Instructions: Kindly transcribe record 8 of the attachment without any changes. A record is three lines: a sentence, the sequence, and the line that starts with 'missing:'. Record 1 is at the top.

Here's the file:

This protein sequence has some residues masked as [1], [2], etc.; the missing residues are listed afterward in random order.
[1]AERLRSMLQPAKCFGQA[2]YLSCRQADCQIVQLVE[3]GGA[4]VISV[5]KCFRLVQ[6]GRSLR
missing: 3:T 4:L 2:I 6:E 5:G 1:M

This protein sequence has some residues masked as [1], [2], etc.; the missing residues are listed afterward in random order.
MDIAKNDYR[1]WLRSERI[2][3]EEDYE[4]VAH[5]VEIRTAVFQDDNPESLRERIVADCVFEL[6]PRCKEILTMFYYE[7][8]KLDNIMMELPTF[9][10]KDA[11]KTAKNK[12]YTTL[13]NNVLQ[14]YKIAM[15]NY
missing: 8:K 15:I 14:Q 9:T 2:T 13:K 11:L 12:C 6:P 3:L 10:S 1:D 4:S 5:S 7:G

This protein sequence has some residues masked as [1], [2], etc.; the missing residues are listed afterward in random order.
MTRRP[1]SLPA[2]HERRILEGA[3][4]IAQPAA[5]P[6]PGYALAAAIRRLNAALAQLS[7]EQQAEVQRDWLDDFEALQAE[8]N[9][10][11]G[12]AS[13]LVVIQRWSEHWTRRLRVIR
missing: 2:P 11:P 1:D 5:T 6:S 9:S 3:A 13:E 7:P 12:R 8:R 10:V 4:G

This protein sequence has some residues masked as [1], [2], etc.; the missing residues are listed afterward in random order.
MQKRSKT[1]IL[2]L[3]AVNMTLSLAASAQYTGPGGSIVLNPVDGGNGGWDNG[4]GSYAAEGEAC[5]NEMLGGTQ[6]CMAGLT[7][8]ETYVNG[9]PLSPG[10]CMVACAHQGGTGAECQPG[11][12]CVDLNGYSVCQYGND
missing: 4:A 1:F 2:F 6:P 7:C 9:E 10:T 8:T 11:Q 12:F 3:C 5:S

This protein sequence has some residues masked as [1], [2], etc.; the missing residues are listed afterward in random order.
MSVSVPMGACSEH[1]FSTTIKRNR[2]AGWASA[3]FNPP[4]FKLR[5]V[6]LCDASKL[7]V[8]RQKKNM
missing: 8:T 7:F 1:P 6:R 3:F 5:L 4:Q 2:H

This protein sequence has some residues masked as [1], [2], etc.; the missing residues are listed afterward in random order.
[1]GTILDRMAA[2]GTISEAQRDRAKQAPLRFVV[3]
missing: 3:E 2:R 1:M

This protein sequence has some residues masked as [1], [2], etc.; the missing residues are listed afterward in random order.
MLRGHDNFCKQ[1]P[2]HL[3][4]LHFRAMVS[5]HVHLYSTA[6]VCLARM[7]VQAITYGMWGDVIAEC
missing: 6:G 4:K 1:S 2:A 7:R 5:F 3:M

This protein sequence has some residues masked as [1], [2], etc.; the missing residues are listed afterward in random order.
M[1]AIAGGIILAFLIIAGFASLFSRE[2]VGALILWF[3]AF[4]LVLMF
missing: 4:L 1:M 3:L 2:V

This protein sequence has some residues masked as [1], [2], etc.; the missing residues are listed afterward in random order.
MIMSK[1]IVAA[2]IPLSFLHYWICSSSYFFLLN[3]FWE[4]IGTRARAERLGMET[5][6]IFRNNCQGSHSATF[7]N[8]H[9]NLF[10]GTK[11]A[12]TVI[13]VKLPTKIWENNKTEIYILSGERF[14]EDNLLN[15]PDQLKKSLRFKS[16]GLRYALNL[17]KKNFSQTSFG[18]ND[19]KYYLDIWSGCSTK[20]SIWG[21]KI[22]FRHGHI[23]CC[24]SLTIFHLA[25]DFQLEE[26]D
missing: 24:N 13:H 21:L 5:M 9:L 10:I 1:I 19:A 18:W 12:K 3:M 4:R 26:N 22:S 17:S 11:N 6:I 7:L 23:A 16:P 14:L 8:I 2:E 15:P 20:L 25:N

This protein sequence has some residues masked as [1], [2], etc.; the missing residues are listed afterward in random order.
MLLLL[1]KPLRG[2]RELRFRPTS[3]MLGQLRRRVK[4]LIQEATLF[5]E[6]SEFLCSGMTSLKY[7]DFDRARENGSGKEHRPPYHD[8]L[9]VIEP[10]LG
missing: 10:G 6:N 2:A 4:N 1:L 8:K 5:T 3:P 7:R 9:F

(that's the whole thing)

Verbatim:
This protein sequence has some residues masked as [1], [2], etc.; the missing residues are listed afterward in random order.
M[1]AIAGGIILAFLIIAGFASLFSRE[2]VGALILWF[3]AF[4]LVLMF
missing: 4:L 1:M 3:L 2:V